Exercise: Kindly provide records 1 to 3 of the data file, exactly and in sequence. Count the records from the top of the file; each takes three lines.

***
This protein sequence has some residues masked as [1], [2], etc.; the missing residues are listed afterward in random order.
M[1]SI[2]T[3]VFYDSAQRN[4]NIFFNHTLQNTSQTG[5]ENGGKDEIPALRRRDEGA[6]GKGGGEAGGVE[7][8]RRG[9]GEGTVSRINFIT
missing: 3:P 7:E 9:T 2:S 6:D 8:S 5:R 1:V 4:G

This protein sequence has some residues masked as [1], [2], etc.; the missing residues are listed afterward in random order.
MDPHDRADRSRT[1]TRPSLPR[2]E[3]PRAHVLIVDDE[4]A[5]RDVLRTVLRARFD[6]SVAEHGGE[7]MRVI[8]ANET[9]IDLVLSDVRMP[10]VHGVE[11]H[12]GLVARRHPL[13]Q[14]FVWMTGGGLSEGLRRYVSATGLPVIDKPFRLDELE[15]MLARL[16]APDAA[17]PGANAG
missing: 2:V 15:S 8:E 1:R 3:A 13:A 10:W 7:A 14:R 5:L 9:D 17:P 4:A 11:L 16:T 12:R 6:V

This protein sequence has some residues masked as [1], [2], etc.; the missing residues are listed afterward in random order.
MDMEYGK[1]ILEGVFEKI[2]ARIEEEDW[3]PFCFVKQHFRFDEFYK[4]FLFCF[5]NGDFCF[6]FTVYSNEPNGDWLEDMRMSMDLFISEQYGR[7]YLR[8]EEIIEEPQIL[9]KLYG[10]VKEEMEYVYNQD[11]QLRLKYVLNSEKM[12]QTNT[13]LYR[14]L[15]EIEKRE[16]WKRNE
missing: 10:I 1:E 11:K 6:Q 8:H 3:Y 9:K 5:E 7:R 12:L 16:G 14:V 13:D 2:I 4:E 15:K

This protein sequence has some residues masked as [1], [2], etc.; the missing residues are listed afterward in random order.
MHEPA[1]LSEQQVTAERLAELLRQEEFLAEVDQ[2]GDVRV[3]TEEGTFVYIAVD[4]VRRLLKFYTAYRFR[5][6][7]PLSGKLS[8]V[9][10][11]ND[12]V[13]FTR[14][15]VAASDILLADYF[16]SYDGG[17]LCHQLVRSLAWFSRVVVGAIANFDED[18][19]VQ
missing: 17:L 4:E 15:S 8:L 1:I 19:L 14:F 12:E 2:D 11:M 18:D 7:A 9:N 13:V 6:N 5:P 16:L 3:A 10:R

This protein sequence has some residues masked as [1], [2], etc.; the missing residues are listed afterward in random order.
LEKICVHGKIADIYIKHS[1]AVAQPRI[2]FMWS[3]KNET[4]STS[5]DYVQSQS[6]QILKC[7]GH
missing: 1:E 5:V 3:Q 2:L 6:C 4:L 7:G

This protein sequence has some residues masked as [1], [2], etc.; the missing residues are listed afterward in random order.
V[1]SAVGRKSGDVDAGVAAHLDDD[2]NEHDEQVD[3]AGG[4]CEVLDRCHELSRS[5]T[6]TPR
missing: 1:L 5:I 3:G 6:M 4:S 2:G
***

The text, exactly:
This protein sequence has some residues masked as [1], [2], etc.; the missing residues are listed afterward in random order.
M[1]SI[2]T[3]VFYDSAQRN[4]NIFFNHTLQNTSQTG[5]ENGGKDEIPALRRRDEGA[6]GKGGGEAGGVE[7][8]RRG[9]GEGTVSRINFIT
missing: 3:P 7:E 9:T 2:S 6:D 8:S 5:R 1:V 4:G

This protein sequence has some residues masked as [1], [2], etc.; the missing residues are listed afterward in random order.
MDPHDRADRSRT[1]TRPSLPR[2]E[3]PRAHVLIVDDE[4]A[5]RDVLRTVLRARFD[6]SVAEHGGE[7]MRVI[8]ANET[9]IDLVLSDVRMP[10]VHGVE[11]H[12]GLVARRHPL[13]Q[14]FVWMTGGGLSEGLRRYVSATGLPVIDKPFRLDELE[15]MLARL[16]APDAA[17]PGANAG
missing: 2:V 15:S 8:E 1:R 3:A 13:A 10:W 7:A 14:R 5:L 9:D 17:P 4:A 11:L 16:T 12:R 6:V

This protein sequence has some residues masked as [1], [2], etc.; the missing residues are listed afterward in random order.
MDMEYGK[1]ILEGVFEKI[2]ARIEEEDW[3]PFCFVKQHFRFDEFYK[4]FLFCF[5]NGDFCF[6]FTVYSNEPNGDWLEDMRMSMDLFISEQYGR[7]YLR[8]EEIIEEPQIL[9]KLYG[10]VKEEMEYVYNQD[11]QLRLKYVLNSEKM[12]QTNT[13]LYR[14]L[15]EIEKRE[16]WKRNE
missing: 10:I 1:E 11:K 6:Q 8:H 3:Y 9:K 5:E 7:R 12:L 16:G 14:V 13:D 2:I 4:E 15:K